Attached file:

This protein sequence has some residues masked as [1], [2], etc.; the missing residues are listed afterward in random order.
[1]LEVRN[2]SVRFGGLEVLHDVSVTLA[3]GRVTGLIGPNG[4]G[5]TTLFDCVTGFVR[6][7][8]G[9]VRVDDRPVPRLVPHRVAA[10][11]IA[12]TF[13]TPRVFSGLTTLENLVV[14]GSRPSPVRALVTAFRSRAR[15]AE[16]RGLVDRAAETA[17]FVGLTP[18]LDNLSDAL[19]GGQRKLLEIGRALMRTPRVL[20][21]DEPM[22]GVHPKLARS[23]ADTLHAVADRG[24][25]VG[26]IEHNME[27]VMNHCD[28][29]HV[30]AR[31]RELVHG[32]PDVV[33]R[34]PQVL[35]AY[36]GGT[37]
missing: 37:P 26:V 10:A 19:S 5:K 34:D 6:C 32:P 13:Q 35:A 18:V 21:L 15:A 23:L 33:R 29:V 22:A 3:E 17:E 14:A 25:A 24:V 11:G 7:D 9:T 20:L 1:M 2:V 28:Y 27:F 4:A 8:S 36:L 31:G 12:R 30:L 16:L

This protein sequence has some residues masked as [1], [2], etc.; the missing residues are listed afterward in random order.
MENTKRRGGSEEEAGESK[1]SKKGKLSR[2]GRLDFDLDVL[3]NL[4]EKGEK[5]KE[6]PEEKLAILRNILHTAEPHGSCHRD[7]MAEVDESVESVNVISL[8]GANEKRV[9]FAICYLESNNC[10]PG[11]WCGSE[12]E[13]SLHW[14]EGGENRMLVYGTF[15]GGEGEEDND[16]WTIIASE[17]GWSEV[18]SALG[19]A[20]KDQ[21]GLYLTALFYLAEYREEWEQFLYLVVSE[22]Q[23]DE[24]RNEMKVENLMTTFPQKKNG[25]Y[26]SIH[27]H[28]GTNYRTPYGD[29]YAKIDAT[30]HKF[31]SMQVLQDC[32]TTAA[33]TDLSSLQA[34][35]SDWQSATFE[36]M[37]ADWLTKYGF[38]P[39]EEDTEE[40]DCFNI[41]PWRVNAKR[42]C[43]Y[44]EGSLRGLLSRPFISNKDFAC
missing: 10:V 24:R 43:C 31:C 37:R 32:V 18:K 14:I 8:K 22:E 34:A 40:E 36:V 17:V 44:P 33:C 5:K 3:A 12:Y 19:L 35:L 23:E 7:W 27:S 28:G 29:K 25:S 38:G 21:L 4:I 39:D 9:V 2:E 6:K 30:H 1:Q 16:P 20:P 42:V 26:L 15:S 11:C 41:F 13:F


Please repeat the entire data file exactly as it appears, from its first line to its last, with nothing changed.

This protein sequence has some residues masked as [1], [2], etc.; the missing residues are listed afterward in random order.
[1]LEVRN[2]SVRFGGLEVLHDVSVTLA[3]GRVTGLIGPNG[4]G[5]TTLFDCVTGFVR[6][7][8]G[9]VRVDDRPVPRLVPHRVAA[10][11]IA[12]TF[13]TPRVFSGLTTLENLVV[14]GSRPSPVRALVTAFRSRAR[15]AE[16]RGLVDRAAETA[17]FVGLTP[18]LDNLSDAL[19]GGQRKLLEIGRALMRTPRVL[20][21]DEPM[22]GVHPKLARS[23]ADTLHAVADRG[24][25]VG[26]IEHNME[27]VMNHCD[28][29]HV[30]AR[31]RELVHG[32]PDVV[33]R[34]PQVL[35]AY[36]GGT[37]
missing: 37:P 26:V 10:A 19:S 5:K 34:D 6:C 32:P 13:Q 35:A 18:V 21:L 15:A 23:L 33:R 29:V 22:A 3:E 17:E 14:A 25:A 24:V 11:G 7:D 9:T 20:L 1:M 2:V 28:Y 27:F 4:A 8:S 36:L 31:G 12:R 30:L 16:L

This protein sequence has some residues masked as [1], [2], etc.; the missing residues are listed afterward in random order.
MENTKRRGGSEEEAGESK[1]SKKGKLSR[2]GRLDFDLDVL[3]NL[4]EKGEK[5]KE[6]PEEKLAILRNILHTAEPHGSCHRD[7]MAEVDESVESVNVISL[8]GANEKRV[9]FAICYLESNNC[10]PG[11]WCGSE[12]E[13]SLHW[14]EGGENRMLVYGTF[15]GGEGEEDND[16]WTIIASE[17]GWSEV[18]SALG[19]A[20]KDQ[21]GLYLTALFYLAEYREEWEQFLYLVVSE[22]Q[23]DE[24]RNEMKVENLMTTFPQKKNG[25]Y[26]SIH[27]H[28]GTNYRTPYGD[29]YAKIDAT[30]HKF[31]SMQVLQDC[32]TTAA[33]TDLSSLQA[34][35]SDWQSATFE[36]M[37]ADWLTKYGF[38]P[39]EEDTEE[40]DCFNI[41]PWRVNAKR[42]C[43]Y[44]EGSLRGLLSRPFISNKDFAC
missing: 10:V 24:R 43:C 31:C 37:R 32:V 18:K 14:I 8:K 22:E 34:A 40:E 36:V 17:V 44:P 33:C 5:K 3:A 12:Y 19:L 35:L 23:E 7:W 27:S 28:G 29:K 25:S 38:G 21:L 4:I 39:D 9:V 2:E 6:K 30:H 1:Q 16:P 20:P 42:V 26:L 15:S 11:C 41:F 13:F